War of the Rebellion: Serial 106 Page 0029 Chapter LXII. CORRESPONDENCE-UNION AND CONFEDERATE.

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patiently and so constantly given in support of law and order and in support of the Constitution and Government of our beloved country. And now, sir, after the presentation of my sincere personal respects, and of my cordial congratulations upon your military promotion to the honorable position of a general in the U. S. service, I wish to express the satisfactory confidence I feel in your appointment to be commanding officer of this military District of Oregon State and of Washington Territory, for, with your military experience and sound practical judgment, which length of service and rigid observance alone can give, I feel an abiding hope and confidence that with your watchful military vigilance, the lives and property, with the peace and quiet of all our permanently settled and of our mining population, as well as the vast multitude of overland emigrants now coming to this country, will all be carefully preserved and protected. With these feelings allow me to request your careful and earnest consideration to the universally believed reports that vast numbers of emigrants would leave Kansas City, Fort Leavenworth, Saint Joseph, Omaha City, and many other points and places along the Missouri River on or about the 1st day of May last on their overland travel route to various places in California, Oregon, and Washington Territory. And their main traveling road will be along the North Fork of the Platte River and across the dividing ridge of the Rocky Mountains at the South Pass, and by way of Fort Hall down the Snake River road to the valley of the Columbia River, and from all parts of the main Columbia River, the new coming emigrants will scatter through the State of Oregon and through Washington Territory seeking for permanent location and settlement as farmers; while others will leave the Snake River road at various points to hunt for the Salmon River gold mines and other mining districts in Washington Territory; while other large bodies of emigrants are expected ouis in steam-boats and run up the waters of the Missouri River and its tributaries as far as Fort Benton, and from thence travel westward across the Rocky Mountains and scatter through the widely spread mining country between the Rocky and the Cascade Mountains, in this Territory, while some of the new comers by the Fort Benton route will aim directly for Walla Walla and the Columbia River country. Those first starting trains of emigrants who left the Missouri River about the 1st day of May may be expected to arrive at the South Pass, or perhaps may have reached Fort Hall, by this date, and large numbers will leave the Missouri River at various dates after the 1st day of May, and, of course, will reach Fort Hall and Fort Benton at different times throughout the summer and fall months of this year. With these views I respectfully and earnestly request your careful and compassionate attention and consideration to the immediate and pressing necessity of your affording and providing sufficient military protection to all the vast mass of defenseless men, women, and children now on their overland travel routes to this Territory and to Oregon, and thereby save them all from the savage and butchering attacks of the merciless and brutal Snake Indians and other murdering, thieving, and unfriendly tribes. Allow me to beg you to consider the safety of all the lives of the overland emigrants, together with all their teams and property, entirely in your own safe-keeping, and I most earnestly commend them all to your compassionate and fatherly care and protection.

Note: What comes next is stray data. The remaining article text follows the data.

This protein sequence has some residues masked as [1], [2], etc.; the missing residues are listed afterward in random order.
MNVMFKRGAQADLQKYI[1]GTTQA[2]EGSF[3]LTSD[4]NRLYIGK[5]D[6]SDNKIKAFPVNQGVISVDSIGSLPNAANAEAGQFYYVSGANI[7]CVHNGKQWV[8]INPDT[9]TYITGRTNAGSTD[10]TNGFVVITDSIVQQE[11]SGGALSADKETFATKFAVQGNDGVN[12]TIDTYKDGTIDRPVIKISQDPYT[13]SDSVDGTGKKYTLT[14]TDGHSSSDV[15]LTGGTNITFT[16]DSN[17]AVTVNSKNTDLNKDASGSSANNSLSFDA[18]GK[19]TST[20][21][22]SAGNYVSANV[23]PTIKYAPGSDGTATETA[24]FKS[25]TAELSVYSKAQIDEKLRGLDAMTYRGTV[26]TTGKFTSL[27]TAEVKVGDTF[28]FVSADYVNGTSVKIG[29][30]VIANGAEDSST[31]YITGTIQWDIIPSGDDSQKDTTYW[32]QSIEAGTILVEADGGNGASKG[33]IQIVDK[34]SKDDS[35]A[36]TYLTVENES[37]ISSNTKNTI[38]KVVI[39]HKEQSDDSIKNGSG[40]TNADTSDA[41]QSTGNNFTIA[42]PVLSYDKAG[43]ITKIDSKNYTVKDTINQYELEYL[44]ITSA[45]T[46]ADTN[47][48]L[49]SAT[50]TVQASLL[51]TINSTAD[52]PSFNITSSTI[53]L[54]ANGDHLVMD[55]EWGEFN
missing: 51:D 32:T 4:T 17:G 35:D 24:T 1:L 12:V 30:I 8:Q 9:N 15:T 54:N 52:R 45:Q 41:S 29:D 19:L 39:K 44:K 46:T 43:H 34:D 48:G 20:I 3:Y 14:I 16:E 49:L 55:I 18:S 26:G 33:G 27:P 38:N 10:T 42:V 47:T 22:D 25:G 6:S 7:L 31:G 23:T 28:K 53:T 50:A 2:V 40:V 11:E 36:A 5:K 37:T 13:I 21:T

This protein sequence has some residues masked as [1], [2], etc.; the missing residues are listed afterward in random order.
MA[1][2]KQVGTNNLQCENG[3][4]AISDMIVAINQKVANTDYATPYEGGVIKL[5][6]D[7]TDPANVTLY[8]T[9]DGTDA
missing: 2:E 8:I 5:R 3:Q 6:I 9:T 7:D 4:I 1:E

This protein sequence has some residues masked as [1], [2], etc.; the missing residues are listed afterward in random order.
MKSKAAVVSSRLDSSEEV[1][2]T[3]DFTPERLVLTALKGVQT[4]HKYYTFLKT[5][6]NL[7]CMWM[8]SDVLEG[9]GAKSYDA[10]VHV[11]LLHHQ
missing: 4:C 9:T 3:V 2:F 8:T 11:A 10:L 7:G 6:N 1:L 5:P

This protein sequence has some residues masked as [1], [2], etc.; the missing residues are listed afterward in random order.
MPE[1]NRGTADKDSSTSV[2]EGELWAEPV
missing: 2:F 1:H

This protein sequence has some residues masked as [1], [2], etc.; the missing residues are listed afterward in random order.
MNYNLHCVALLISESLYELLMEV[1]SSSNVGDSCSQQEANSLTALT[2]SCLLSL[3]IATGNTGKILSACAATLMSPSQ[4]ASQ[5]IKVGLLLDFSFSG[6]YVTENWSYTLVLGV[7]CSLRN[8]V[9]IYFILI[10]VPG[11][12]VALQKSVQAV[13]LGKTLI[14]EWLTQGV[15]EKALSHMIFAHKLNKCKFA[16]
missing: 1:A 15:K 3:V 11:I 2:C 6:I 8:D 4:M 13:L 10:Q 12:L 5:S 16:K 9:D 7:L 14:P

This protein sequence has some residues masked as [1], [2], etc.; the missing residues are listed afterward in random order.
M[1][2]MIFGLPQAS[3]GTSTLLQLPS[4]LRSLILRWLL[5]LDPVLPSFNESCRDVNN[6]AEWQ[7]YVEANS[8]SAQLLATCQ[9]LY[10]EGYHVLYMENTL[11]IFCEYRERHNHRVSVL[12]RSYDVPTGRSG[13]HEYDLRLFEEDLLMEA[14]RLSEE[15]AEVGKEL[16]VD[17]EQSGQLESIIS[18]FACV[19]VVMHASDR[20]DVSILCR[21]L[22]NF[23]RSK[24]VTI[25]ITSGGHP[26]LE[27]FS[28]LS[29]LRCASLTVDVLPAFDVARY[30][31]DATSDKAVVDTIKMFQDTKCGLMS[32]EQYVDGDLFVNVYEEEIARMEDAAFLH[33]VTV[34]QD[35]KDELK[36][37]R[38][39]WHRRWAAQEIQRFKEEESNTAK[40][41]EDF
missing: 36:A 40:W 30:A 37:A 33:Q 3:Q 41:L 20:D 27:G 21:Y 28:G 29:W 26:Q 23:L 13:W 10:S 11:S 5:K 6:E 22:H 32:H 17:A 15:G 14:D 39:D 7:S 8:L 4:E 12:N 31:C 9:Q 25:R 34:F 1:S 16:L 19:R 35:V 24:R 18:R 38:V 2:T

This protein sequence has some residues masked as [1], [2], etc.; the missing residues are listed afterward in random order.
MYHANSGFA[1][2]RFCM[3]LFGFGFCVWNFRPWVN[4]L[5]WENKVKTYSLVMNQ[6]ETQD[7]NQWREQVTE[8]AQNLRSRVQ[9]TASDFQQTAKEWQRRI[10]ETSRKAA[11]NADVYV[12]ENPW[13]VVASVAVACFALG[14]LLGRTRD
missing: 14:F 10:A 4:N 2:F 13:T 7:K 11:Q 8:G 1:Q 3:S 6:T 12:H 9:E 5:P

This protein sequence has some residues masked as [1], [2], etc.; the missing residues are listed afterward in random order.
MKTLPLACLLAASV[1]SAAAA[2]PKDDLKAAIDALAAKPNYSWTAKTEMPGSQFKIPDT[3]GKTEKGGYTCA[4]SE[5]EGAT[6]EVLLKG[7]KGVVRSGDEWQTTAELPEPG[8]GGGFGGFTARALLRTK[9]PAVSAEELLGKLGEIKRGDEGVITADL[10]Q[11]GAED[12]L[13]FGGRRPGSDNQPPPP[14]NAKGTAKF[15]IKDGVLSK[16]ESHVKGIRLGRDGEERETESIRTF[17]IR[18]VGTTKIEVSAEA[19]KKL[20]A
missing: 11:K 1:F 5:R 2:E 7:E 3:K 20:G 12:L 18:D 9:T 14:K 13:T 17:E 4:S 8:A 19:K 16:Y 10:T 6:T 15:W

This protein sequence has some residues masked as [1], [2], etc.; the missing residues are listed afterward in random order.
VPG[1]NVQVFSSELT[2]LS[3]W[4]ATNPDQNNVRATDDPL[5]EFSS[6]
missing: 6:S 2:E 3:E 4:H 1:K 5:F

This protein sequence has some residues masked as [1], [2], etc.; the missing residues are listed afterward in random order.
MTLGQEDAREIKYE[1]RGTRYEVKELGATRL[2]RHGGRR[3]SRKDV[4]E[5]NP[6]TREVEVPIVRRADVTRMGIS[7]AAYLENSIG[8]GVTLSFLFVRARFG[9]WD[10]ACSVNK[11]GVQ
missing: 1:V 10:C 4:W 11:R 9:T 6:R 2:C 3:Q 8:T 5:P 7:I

With very sincere respect, your obedient servant,

WILLIAM PICKERING,

Governor of Washington Territory.